Why the bigger Strat headstock?

rhinocaster

Supporting Member
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23,060
The bigger Strat headstock was an acquired taste for me but I actually enjoy the look as much as the '50s headstock at this point.

I've heard that it was enlarged to combat warping that was was happening with the original headstock (and I've see that on a couple of vintage Strats) but it just doesn't make sense to me as Fender didn't enlarge the Tele headstock and it seems that making the traditional headstock a bit thicker would have solved any problem in that area.

So, did CBS Fender go this way to make the "trademark" bigger and more noticeable?

What do you think?
 
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Bossanova

Silver Supporting Member
Messages
7,396
Yup. Anyone in the graphic design business is familiar with the “can you make the logo bigger” request...

I like it too! I’m not old enough to equate it to lower build quality.

The bigger Strat headstock was an acquired taste for me but I actually enjoy he look as much as the '50s headstock at this point.

I've heard that it was enlarged to comboat warping that was was happening with the original headstock (and I've see that on a couple of vintage Strats) but it just doesn't make sense to me as Fender didn't enlarge the Tele headstock and it seems that making the traditional headstock a bit thicker would have solved any problem in that area.

So, did CBS Fender go this way to make the "trademark" bigger and more noticeable?

What do you think?[/QUOT
 

Radspin

Member
Messages
1,127
I’ve never believed the claim that it was done to combat neck warping. If so, why did Fender go back to the small headstock or never enlarge (as someone else noted) the Tele or other Fender headstocks? Making room for a bigger logo is a far more likely explanation.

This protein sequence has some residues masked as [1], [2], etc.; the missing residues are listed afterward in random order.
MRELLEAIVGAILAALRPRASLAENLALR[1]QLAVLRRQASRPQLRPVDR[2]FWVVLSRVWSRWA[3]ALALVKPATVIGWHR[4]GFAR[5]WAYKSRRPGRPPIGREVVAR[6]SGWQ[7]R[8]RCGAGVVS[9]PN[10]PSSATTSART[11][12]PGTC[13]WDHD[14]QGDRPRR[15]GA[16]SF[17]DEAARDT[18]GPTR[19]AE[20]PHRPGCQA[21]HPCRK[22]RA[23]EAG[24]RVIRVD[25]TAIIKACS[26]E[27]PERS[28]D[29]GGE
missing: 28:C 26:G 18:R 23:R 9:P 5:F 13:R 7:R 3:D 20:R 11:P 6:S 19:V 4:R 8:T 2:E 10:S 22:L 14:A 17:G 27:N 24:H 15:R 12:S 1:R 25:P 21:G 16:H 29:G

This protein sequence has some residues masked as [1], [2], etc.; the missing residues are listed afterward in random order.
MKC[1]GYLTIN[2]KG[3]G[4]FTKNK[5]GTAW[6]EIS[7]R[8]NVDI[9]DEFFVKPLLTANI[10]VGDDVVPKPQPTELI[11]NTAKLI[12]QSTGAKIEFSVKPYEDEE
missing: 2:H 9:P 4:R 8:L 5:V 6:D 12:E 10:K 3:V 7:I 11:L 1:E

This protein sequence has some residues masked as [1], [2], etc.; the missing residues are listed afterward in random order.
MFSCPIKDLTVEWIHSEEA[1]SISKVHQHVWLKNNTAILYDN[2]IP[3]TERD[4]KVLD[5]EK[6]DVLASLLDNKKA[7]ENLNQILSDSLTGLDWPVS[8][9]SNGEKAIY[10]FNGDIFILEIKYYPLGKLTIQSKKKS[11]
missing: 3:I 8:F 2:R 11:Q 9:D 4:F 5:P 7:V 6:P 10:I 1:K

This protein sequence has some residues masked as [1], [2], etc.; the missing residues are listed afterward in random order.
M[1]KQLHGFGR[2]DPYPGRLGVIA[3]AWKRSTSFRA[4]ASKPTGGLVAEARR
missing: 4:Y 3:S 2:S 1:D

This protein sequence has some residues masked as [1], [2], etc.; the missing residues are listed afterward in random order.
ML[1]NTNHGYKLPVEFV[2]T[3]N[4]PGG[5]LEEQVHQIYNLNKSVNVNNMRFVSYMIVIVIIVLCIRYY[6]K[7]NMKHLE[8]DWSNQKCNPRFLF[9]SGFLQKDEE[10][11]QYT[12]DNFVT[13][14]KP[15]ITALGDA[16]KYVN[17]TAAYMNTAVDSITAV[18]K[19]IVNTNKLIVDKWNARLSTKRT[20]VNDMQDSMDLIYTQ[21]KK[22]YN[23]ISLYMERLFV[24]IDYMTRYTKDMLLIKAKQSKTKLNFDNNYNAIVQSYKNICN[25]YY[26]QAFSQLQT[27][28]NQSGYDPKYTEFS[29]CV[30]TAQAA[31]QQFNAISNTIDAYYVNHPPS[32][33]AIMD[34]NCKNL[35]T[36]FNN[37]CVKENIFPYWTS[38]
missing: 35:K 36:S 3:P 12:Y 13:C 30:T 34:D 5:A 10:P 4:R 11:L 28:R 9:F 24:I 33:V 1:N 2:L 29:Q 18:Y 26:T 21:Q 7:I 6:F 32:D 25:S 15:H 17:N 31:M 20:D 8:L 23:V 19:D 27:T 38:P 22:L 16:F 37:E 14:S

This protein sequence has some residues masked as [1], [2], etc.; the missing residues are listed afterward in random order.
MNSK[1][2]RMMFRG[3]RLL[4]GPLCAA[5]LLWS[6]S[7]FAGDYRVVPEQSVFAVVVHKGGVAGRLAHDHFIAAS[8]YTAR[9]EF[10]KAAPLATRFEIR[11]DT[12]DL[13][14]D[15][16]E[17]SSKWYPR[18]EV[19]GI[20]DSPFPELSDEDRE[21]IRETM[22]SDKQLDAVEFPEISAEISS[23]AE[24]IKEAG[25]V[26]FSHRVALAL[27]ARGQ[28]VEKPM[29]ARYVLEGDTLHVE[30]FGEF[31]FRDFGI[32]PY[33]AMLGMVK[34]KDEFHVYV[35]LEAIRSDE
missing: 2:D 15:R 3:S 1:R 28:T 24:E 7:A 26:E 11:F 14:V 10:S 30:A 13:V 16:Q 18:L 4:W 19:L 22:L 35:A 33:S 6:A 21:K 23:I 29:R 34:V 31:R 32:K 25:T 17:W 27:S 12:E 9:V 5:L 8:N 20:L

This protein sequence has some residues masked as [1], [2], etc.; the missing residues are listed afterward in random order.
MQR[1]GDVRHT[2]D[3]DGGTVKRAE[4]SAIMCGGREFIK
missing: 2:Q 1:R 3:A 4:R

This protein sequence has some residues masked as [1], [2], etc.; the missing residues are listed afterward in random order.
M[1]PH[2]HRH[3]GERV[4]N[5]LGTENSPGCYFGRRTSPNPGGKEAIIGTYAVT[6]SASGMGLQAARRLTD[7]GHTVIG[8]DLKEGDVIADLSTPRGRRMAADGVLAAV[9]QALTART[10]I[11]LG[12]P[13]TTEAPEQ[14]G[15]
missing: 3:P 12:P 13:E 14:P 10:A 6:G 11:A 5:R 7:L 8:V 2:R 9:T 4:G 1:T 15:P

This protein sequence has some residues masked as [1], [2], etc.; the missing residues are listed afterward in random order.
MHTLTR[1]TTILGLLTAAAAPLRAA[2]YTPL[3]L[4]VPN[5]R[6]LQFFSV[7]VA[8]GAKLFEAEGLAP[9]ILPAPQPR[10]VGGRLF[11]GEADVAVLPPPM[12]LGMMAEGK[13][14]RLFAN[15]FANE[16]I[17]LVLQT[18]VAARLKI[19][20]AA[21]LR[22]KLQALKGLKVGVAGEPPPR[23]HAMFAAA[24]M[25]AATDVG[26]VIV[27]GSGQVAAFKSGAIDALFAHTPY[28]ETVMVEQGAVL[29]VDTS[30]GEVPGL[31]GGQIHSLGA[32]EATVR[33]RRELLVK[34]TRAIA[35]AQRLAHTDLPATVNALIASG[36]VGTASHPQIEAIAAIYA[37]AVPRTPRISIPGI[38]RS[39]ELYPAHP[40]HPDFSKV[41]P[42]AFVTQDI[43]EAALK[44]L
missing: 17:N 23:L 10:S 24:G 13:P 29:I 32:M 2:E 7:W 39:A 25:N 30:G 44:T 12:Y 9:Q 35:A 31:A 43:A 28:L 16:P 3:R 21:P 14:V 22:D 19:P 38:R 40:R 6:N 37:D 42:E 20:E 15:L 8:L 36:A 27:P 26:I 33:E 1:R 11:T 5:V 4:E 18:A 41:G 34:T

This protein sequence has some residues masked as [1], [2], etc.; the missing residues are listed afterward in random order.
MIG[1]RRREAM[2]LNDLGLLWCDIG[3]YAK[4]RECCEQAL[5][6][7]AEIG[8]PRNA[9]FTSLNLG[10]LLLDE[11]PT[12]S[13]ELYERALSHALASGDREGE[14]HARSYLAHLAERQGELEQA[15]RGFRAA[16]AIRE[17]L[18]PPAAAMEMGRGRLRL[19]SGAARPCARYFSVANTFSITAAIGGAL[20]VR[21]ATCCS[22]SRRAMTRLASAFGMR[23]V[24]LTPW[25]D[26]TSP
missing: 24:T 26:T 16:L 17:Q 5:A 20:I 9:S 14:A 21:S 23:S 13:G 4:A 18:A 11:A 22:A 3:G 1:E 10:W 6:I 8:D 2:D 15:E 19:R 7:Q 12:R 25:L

tiktok

Supporting Member
Messages
22,398
It was a marketing thing--the headstock shape itself became a brand identifying feature, so why not make it bigger, and the logo too?

These days I don't mind big Fender headstocks as long as they don't have bullet-truss rods.
 

guitarded_1

Supporting Member
Messages
1,321
Love the big headstock look, but the one 70s strat I owned was awful. Heavy as a LP, dipped in a half inch of plastic and a 3 bolt neck mount. I know there were some good ones, but mine wasn’t one of them.
 

s3gle

Member
Messages
350
I love my '72 RI Strat with its huge logo headstock, I think despite the factory setbacks the quality may have suffered at the time

it gave the instruments a sort of alternative expression, even if it doesn't affect the sound. It definitely looks cool when you pull it off

I have both on my 2 electrics, a '62 Jazzmaster and the Strat & both Fujigen. I don't know of another builder with an option like that coming standard on so many widely available and practical designs
 

John C

Silver Supporting Member
Messages
5,924
This is a well documented subject.

CBS execs ordered this to allow for a larger logo. They felt that it was especially needed with the new presence of guitars on network television.
Except - Fender went to the large headstock in late 1965/early 1966, 2 years before the larger decal made it to production in 1968. That being said I agree with you that this was one of the reasons.

I also think it was a production reason - in 1964 Fender had several headstocks:
  1. Telecaster
  2. Stratocaster (also used on Duo-Sonics and MusicMasters)
  3. Jazzmaster
  4. Jaguar (also used on Mustangs)
By going to the large headstock they go down to 2 headstocks for all their models by 1966:
  1. Telecaster
  2. Large headstock (used on everything else)
 




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